Monday, February 29, 2016

Digital Pharma in the Real World: Are We Fighting With the Patient?

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I read an article recently in Medscape, interestingly titled “Fighting with Families Over Patient Care: How Much Does the Patient Want to Know?” by Batya Swift Yasgur. Because I spend a lot of my time thinking about health disparities, I found the article’s emphasis on integrating cultural competency in the aiding decision-making both interesting and useful.

That said, I keep coming back to the headline, and putting it into the larger framework of patient experience.  A suffering patient and frightened caregiver find themselves facing the realities of an increasingly patient-driven yet still confusing system. Barely understanding their diagnoses, patients have to select from a dizzying array of treatment options. Their choices are laid out, they dutifully parrot back the information they’re given, and off they go, winding their way through a maze of blood tests, scans, specialist visits, interactions with insurers, surgeries, device implantations, infusion centers, etc. 

So should we assume we know what any patient wants or needs at the most critical moments in their specific patient journey? 

We’re coming up on National Patient Safety Week on March 13-19, a good time to revisit that Patient Journey-mapping project that keeps getting pushed to the bottom of the pile. 

It’s a good time to recognize that even when they know how to proceed, patients may be intimidated, terrified, or even angered by everything done to provide care.  Cold and colorless treatment rooms, a rushed ER, the literally and figuratively sterile equipment surrounding them. The prospect of something being removed from or inserted into the one thing they feel they can control – their bodies. 

Clinicians and care coordinators bear the brunt of this emotional tidal wave.  But they must focus on getting the patient into appropriate care and ensure an optimal outcome. They need to get a decision out of a patient, whether or not she/he is able to clearly make one.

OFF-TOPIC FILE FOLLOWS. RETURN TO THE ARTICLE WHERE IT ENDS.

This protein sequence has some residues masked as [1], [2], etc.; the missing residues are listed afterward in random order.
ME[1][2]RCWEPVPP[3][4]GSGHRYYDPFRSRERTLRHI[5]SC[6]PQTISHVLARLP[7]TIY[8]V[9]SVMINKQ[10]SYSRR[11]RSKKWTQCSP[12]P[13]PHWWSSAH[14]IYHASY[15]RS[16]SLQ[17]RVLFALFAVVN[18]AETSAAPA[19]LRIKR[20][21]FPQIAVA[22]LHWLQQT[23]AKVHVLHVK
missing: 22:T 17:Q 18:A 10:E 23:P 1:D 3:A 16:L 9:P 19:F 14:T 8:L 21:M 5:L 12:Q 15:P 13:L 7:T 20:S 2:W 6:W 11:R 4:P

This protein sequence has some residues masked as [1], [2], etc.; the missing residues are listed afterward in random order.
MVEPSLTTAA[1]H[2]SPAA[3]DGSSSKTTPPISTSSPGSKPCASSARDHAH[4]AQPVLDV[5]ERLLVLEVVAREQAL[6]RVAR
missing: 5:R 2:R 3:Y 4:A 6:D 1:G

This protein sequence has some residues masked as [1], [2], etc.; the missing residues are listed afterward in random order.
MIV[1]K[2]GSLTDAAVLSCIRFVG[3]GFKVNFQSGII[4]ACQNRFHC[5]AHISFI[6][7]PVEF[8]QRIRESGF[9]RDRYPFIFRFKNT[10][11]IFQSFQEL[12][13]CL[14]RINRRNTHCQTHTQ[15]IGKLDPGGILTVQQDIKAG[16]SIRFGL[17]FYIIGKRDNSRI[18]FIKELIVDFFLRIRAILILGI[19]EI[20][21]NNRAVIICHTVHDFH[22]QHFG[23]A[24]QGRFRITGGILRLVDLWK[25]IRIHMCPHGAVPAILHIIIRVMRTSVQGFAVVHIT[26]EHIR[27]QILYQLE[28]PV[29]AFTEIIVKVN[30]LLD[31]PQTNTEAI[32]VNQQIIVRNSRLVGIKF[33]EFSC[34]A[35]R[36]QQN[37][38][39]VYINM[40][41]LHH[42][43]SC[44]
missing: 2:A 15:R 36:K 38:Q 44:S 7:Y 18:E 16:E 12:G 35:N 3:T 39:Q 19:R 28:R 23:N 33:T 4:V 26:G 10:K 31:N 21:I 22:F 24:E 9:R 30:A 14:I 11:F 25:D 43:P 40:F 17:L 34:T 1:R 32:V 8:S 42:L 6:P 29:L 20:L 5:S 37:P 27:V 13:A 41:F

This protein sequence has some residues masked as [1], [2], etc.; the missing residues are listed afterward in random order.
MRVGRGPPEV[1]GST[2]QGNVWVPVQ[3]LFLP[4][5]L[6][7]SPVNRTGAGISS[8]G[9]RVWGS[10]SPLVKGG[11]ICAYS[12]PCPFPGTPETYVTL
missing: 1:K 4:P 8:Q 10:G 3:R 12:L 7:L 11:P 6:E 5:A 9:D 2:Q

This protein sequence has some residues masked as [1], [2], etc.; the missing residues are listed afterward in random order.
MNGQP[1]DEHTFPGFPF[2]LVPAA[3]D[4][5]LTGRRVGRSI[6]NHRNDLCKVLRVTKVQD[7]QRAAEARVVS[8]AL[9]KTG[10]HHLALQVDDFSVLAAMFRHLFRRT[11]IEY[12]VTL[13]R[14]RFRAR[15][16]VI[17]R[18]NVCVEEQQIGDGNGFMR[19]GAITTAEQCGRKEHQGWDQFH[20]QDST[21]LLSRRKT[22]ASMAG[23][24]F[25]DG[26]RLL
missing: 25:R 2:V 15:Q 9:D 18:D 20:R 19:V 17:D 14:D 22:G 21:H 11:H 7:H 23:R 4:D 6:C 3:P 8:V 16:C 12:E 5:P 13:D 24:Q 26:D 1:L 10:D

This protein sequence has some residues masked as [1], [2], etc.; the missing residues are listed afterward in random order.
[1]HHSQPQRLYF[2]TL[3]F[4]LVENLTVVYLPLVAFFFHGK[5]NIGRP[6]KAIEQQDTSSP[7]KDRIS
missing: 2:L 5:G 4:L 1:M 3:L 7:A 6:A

At any point in the continuum of care, whether or not a patient's “protest” leaves their mouth, the process of getting into treatment may be creating unseen resentment of being forced to face what’s wrong with their own body. So yes, we may be fighting with patients. Yet we have a critical weapon in our arsenal. An intimate, trusted information pathway through which they are very accustomed to handling good and bad news and information. Mobile technology.

Peter Dannenfelser of Janssen Pharmaceuticals both studies and helps build this industry-to-patient connection. As he said in an interview at the @ePharma Summit in 2013, ”we have a very unique opportunity with digital technology to reach a customer, whether a healthcare professional, or a patient, with the precise information they want at exactly the right time”. He continued, “we’re all figuring out the best way to engage them in mobile, which is where they are spending more of their time.”  Reaching the patient at the touchpoints in her Patient Journey with the smartphone in her purse, we can also be supporting her and enabling her success beyond our portion of the continuum of care.

The first step in understanding and leveraging the Patient Journey to ensure high quality care and the best possible outcomes is to look at how they are treated at every point of contact with the larger healthcare system. This mapping effort should extend beyond the walls of your hospital or pharma brand planning team. EHR systems provide a limited window today, but they do show us a few steps in the path, looking at what patients have or haven’t done to get into care, where, and ultimately what happened medically after diagnoses and treatment.  

Market research and touchpoint auditing can identify the roadblocks we create, define consumer apertures and make information available when, where, and how they want to receive it, and leverage their connectivity and comfort with mobile tools as often as possible.  

And what if the patient is one of the13% of the US population who are immigrants, many unfamiliar with our byzantine system? What do we know about their information pathway – what they experience, vs. what a more acculturated patient may have? An eye to cultural competency is essential for patients and caregivers whose language preferences, literacy levels and levels of acculturation are hindering effective care, data readily available in the consumer-marketing world. 

Ultimately, the fight we should be waging is not against the patient. The fight, using every tool we have, should be for them.

I’ll be blogging live at the #ePharma16 Summit in NYC today. Watch for dispatches all day from the exciting presentations, and follow me at @SensisHealth @ePharma16 @ePharma throughout the conference.

Beatriz Mallory, VP, SensisHealth

Beatriz Mallory is a veteran healthcare and pharma marketer. She specializes in cross-cultural marketing and mitigating disparities throughout the healthcare system. She can be reached at, and she'll be a guest blogger at ePharma Summit 2016.

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